30th January, 2015

Inspired by a trip to #GoogleJuiceBar, this post is about the pressure to keep up with technology and be involved.

I've just been at the Google Juice Bar in the wonderfully refurbished Unity Works.  Unfortunately there was no opportunity to sample the delights of a juiced bag of spinach.... no, this was all about Google Juice;  how to get yourself found on line.  The lovely people from Google talked us through some of their great tools which help you understand how to have and impact and whether you're having an impact..... things like google analytics and google trends.  I'll be posting up my learnings in the Resources area of the website on Monday, but for the moment, I'm just going to have a bit of a rant...... nothing to set you up for the weekend like a little rant!

You see, without a full team of comms and web experts it just ain't possible to keep on top of it all and I'm asked again and again, "Should I be on .... insert media of choice".  The answer is almost always "it depends".  Time has to be one of the factors you consider when deciding how to reach out to your audience and increase their number.  Even the big organisations have to make decisions about what they prioritise and with an ever increasing number of social media platforms (most of which I've never heard of) it's really difficult to decide where you should spend your time and how much time you should be putting into the analysis.  So, here are a few of my thoughts on the matter:

  1. Don't take on more than you can service - a twitter account with no tweets is worse than no twitter account at all.
  2. Think carefully about where your audience is likely to be - a younger audience is more likely to be on reddit, flickr and the like rather than facebook for example.  A professional audience will be on LinkedIn.
  3. A captured audience is worth more than a big following on social media.  By this I mean that people who have opted to receive information from you - usually in email format - are worth more than a twitter or facebook following; and it's worth thinking about how you prioritise your time in servicing different platforms.
  4. Related to this, drive your social media contacts to become more deeply related - email sign up, volunteer sign up etc.
  5. Analytics are great.  They are some measure of how you are doing on Social Media - I use google analytics and Klout to assess how I'm doing..... BUT Analytics are not the be all and end all (a phrase coined by Shakespere incidentally and given to Macbeth!).... One contact generated by social media can jusify everything you ever do on it.
  6. As with everything, plan what you're going to do and stick to it for a bit, then assess what's working and what's not and tweak the plan accordingly.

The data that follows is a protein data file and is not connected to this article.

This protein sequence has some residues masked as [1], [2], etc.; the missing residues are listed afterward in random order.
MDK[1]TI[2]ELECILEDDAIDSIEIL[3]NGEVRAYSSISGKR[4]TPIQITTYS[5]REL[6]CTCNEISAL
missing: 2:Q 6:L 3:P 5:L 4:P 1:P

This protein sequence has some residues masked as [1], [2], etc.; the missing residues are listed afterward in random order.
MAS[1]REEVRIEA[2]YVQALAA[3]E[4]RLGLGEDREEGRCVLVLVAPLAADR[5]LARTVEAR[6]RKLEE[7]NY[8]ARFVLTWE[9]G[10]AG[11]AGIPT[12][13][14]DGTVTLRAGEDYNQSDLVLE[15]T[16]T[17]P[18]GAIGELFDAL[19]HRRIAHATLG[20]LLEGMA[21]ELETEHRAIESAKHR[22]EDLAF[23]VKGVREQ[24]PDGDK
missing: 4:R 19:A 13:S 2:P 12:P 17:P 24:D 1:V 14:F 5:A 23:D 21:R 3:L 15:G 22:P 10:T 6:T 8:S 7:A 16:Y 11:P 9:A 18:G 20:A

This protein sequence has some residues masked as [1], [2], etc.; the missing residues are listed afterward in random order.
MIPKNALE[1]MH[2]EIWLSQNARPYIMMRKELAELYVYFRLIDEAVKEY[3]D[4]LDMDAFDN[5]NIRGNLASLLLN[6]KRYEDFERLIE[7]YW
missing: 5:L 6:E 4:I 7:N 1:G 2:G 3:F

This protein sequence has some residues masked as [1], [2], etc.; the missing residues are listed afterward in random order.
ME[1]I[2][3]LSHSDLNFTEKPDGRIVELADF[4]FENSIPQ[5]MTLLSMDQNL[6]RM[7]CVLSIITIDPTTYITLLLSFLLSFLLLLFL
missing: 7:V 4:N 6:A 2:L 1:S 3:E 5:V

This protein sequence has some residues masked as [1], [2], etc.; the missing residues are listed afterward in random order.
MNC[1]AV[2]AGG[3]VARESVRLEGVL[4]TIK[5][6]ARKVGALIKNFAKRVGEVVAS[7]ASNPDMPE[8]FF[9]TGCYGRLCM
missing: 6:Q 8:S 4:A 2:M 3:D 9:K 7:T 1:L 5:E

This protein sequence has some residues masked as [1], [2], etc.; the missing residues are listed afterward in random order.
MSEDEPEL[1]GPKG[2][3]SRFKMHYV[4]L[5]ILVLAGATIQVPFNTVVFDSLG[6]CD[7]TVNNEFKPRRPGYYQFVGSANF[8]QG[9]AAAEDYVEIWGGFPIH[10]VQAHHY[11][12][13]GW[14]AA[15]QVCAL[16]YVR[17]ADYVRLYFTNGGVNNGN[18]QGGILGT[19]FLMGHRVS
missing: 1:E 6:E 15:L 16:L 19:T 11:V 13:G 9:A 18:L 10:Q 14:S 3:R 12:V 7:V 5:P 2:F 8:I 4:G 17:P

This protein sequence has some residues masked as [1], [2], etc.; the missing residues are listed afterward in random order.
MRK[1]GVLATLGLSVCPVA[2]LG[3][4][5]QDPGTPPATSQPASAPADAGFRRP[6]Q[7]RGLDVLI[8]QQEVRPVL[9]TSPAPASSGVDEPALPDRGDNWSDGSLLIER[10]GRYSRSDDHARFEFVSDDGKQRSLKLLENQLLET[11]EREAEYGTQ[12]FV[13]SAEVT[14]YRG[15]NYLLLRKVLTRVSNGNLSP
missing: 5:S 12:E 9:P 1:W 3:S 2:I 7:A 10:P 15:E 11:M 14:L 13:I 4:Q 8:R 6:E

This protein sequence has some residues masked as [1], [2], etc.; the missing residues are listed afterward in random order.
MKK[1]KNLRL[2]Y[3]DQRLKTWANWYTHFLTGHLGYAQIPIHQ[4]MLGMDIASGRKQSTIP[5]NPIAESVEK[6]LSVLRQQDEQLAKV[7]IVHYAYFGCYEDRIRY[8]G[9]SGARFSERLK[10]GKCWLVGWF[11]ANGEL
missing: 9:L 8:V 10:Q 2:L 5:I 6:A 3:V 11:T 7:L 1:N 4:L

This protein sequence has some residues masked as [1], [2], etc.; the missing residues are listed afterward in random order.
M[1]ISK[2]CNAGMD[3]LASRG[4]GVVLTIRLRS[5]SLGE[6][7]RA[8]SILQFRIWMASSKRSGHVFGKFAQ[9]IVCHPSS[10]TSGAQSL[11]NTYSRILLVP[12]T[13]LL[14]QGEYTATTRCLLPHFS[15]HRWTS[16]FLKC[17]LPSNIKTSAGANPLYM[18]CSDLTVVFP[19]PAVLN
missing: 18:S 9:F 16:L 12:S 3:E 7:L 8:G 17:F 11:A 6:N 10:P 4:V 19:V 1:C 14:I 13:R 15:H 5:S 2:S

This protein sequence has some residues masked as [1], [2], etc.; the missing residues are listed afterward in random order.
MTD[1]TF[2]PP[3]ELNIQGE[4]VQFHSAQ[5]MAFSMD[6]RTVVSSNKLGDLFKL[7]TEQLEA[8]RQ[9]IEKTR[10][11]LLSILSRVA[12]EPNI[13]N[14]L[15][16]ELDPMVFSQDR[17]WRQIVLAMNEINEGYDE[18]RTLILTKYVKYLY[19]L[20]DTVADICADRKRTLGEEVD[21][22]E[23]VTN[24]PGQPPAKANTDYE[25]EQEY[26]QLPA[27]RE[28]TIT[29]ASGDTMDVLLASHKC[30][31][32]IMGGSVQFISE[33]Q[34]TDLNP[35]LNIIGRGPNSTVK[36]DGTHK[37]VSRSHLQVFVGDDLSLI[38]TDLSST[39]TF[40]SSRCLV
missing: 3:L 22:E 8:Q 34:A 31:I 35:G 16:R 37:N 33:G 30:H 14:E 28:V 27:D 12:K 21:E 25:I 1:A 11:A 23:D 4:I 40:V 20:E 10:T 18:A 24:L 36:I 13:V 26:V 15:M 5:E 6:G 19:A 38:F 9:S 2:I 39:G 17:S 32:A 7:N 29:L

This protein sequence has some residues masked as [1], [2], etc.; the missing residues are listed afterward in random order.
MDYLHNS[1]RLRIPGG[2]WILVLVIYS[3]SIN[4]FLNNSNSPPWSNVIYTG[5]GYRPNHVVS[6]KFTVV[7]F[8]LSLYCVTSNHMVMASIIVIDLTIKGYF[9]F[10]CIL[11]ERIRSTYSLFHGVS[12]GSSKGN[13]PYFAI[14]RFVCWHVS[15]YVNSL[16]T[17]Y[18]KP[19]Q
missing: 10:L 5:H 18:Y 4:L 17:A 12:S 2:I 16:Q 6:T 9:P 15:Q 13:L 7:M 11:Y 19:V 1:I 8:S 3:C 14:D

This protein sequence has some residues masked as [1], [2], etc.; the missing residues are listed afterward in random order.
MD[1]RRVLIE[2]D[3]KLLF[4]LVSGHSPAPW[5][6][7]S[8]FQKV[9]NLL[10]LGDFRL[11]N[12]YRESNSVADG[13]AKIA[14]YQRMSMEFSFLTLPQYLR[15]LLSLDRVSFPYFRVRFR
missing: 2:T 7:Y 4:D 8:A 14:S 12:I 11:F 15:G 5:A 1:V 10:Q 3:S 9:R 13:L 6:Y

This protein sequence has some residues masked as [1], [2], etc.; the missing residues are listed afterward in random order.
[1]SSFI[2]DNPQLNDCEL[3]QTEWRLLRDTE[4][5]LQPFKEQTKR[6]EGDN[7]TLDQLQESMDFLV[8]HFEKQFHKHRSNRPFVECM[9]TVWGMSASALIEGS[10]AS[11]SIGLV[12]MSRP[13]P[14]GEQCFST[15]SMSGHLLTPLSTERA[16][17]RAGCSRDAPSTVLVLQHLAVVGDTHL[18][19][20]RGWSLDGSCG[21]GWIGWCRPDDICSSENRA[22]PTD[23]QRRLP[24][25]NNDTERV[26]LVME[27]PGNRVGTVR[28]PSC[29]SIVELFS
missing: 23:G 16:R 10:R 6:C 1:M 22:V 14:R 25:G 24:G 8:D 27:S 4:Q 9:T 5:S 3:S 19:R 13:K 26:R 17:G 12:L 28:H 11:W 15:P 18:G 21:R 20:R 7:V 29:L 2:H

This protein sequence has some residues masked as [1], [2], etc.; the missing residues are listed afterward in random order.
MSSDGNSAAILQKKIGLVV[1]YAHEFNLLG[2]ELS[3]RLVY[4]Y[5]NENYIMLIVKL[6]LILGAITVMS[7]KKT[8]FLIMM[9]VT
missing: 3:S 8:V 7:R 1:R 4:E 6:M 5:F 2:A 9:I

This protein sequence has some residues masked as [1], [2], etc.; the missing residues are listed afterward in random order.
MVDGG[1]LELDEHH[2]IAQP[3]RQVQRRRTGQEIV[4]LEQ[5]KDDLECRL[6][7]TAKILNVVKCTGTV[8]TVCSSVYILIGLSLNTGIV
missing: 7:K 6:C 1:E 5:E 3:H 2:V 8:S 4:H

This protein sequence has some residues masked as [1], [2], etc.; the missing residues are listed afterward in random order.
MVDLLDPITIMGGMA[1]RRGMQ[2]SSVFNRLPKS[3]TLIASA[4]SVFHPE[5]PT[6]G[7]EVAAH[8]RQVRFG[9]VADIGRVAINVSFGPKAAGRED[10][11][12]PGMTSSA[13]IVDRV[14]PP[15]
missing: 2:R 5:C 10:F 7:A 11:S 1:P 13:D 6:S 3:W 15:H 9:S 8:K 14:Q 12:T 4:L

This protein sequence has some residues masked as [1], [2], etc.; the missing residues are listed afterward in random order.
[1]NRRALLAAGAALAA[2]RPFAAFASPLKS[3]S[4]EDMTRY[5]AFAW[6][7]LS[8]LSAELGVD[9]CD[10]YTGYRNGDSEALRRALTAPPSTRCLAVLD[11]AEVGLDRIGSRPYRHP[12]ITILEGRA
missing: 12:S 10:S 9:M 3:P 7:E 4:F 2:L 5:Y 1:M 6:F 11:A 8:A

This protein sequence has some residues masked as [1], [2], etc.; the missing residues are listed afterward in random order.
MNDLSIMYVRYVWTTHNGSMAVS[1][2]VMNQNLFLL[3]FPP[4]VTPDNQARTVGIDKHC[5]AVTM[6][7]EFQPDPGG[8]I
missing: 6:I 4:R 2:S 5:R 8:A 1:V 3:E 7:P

So, what do we do at Nova?  Well, I am often to be found looking pretty similar to the picture above; we don't always get it right and often my schedule is packed to the gunnels with things to do.  But our strategy is to spend most time on our membership and email lists.  These are the people who we know want to hear from us and who we know will attend events and interact with us - they are our devoted customers.  So, my biggest investment of time is in the website and our emails.

However, it's likely there are a lot of potential members out there that don't know about us or who haven't seen a reason to sign up yet.  We are just about to instigate a marketing plan for these people and in all likelihood as much of that plan will be off line as on.  It'll be about persuading our members to tell others about our services and talking to non-members directly when we can.  We'll be using our on-line media as a back up for this, so asking everyone to sign up to the newsletter and follow us on Twitter.  Which brings me on to Twitter;  We use Twitter primarily to follow Voluntary Sector influencers like Navca, NCVO, other voluntary sector support agencies and the like.  We tweet our posts on the website and about the things we're doing.  

We don't currently have a Nova LinkedIn account but I use my personal account for anything which involves the corporate sector.  We don't use Facebook at all because we think we are better hosting that kind of interaction on our own website - hence the recent implementation of a blog on the website.

So, that's us.  What about you?  How do you cope with the pressures on your time?  What are your top tips?  Are there any tools or apps you've found which have been particularly useful in helping you manage your time?

We'd love to hear from you.  Do leave a comment below.

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